Billy Blakley’s Reelfoot Summer Fishing Report
By Phillip Gentry
Starting off with the Fourth of July weekend, many anglers are settling into their summer routines, which unfortunately means not doing a lot of fishing. Some of the more common excuses are it’s too hot, the lakes too crowded, and the fish aren’t biting.
“Well, hold on there a minute,” said Bluebank Resort head fishing guide and B’n’M pro staffer Billy Blakley. “Sure it’s hot and sure there are people on the water, but the fish ain’t biting? That couldn’t be further from the truth.”
Blakley said the July fishing report for Lake Reelfoot, the famous little crappie and bream fishing hole that was created by an earthquake in western Tennessee back in 1811, is practically on fire.
Along with world class bluegill and crappie fishing, Reelfoot sports some impressive numbers of channel and flathead catfish as well.
Since he’s been catching plenty of bluegills beginning the middle of spring, that’s where he picks up. Blakley said with the full moon coming in the next few days, he’ll be looking for new beds that seem to pop up almost overnight. He suggested anglers look for bream bedding sites in 3 feet of water or less but look in areas where there is overhead shade.
“One mistake a lot of anglers make is to go back to last months beds or the ones they fished in the spring,” he said. “Those usually don’t produce too much later on in the year.”
Using side imaging sonar, Blakley will scan the shoreline, looking for golf ball like dimples on the lake bottom. Once he’s found a spot, he’ll stay back 15 – 20 feet and toss a live cricket on a #8 hook under a slip cork into the bedding area.
“The B’n’M TCB rod and a slip cork are a deadly combination for bluegill fishing,” he said. “We usually keep a 30 quart cooler full of bluegills for the boat each trip and most days, we’re out at daylight and back enjoying the shade and telling stories by lunchtime.”
B'n'M's new Black Diamond rod is a long rod with great balance and plenty of backbone for flipping jigs to crappie.
For catfishing fans, Blakley said the same areas that are holding bluegills are also likely to hold numbers of channels cats that run 3 – 5 pounds and sometimes larger, along with some flathead catfish in the mix as well.
He said shallow, shaded areas that had logs or timber laying on the bottom were the top catfish catching spots this time of year. He targets catfish using a #2 circle hook on braided line, using either whole nightcrawlers or cut shad for bait.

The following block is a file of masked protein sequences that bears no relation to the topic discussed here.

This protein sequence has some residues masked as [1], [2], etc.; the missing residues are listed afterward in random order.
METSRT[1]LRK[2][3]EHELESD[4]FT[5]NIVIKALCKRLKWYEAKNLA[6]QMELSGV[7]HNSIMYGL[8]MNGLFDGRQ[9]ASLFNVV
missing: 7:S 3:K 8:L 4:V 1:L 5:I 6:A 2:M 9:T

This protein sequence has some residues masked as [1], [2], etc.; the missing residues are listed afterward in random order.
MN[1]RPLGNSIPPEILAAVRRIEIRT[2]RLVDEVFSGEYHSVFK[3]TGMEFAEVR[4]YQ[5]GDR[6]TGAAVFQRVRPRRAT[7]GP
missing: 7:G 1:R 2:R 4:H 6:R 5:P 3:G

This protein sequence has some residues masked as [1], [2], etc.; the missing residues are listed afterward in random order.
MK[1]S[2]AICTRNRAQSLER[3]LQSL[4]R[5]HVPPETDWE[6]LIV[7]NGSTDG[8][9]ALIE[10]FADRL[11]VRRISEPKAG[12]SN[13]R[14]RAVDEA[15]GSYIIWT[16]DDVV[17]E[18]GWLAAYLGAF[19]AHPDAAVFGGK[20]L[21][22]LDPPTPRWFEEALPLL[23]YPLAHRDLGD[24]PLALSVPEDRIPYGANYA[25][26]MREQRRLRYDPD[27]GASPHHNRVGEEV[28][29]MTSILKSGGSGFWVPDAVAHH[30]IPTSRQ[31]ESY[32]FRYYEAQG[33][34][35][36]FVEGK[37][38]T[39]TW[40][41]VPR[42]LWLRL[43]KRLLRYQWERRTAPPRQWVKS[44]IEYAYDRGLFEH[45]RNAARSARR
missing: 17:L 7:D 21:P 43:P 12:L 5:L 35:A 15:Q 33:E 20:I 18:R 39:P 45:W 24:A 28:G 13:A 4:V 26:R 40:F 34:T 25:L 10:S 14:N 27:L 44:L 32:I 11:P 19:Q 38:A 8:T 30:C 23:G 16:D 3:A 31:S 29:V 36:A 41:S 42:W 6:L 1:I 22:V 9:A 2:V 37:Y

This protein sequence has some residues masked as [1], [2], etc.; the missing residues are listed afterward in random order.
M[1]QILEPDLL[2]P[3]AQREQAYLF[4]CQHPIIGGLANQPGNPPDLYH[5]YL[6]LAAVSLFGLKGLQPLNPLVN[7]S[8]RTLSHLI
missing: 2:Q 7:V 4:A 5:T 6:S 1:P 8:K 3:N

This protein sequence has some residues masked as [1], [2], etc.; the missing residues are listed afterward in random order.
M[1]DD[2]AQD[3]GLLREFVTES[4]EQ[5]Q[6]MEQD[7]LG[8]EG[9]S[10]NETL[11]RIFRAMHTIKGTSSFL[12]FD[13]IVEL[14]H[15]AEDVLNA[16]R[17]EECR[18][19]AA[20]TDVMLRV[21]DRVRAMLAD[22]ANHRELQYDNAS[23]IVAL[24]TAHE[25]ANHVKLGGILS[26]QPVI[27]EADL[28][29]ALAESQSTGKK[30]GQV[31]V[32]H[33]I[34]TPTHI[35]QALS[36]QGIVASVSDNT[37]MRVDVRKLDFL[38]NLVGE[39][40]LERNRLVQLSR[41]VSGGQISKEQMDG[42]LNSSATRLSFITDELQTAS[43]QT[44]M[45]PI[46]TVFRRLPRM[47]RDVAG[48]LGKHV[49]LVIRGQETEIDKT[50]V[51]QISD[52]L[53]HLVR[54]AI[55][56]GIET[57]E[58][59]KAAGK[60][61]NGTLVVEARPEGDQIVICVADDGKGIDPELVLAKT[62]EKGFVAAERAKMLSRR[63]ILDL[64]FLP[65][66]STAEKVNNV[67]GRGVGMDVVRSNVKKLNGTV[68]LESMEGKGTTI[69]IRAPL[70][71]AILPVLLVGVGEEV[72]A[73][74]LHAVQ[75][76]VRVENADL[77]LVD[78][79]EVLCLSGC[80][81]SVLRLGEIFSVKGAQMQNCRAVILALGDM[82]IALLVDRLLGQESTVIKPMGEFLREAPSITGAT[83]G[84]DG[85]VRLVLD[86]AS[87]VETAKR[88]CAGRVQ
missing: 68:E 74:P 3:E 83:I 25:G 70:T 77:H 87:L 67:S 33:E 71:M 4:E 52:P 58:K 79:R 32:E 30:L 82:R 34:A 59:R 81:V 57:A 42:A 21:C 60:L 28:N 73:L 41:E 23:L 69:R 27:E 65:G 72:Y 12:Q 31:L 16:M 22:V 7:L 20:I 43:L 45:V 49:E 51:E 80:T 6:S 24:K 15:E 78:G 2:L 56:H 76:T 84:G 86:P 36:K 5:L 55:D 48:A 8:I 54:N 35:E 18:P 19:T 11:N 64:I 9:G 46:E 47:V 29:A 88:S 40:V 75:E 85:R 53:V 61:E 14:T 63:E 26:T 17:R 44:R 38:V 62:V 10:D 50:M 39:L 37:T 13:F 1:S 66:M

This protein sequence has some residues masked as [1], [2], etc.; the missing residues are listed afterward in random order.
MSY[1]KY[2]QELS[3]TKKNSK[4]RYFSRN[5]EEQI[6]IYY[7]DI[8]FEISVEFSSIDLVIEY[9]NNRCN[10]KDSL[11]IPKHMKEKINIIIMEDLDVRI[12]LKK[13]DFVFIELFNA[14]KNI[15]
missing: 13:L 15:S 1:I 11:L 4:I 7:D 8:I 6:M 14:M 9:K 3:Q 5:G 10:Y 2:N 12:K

“The new Silver Cat Elite Light rods are the best channel catfishing rods I’ve ever used,” said Blakley. “These rods have all the features of the bigger Silver Cat rods in a light action rod that makes catching channel cats a whole bunch of fun.”
He rigs either the shad, which he catches locally in a cast net, or the night crawler under a slip cork and tosses the rig out in a shallow log-infested area. The catfish will often show a preference for one bait over the other depending on the day.
Early starts, plenty of liquids, light clothing, and coolers of fish is the forecast for Bluebank Resort fishing guide Billy Blakley this month.
When that cork goes down, the fight is on and it doesn’t take long to get a mess of catfish in the boat if you’re in the right area.
The summertime pattern for crappie fishing is in full swing with nice sized crappie relating to bottom structure such as stumps or other submerged wood out in the deeper parts of the lake in 12 – 14 feet of water.
Using his forward-facing, real-time sonar unit, Blakley will wait just a little late in the day to chase crappie. He said once the sun gets above the tree line, crappie will rise up out of the stumps and submerged timber where he can see them better on the graph.
After that, it’s pick out the one you want to flip to and start letting the jigs fly.
“This new 16-foot B’n’M Black Diamond rod is great for this kind of fishing,” he said. “I think it’s got better balance that a lot of rods and it’s definitely got some backbone and the reach you need to put that jig in front of a crappie when you’re Livescoping.”
Blakley’s favorite bait for flipping to crappie during the summer is a 1/8 oz pink Crappie Magnet jig head with a pink and black split-tail Crappie Magnet bait.
Blakley did suggest that anglers get an early start and dress in light clothing to avoid the heat as much as possible. The great news is with the water heating up, when fish got active, it usually doesn’t take long to fill a limit or do a lot of pole bending.
Wherever fishing takes you, B’n’M has been there. Visit our website at bnmpoles.com
To book a guided fishing trip with Billy Blakley, contact him through Blue Bank Resort, located in Hornbeak, Tennessee at (877) 258-3226 or visit their website at bluebankresort.com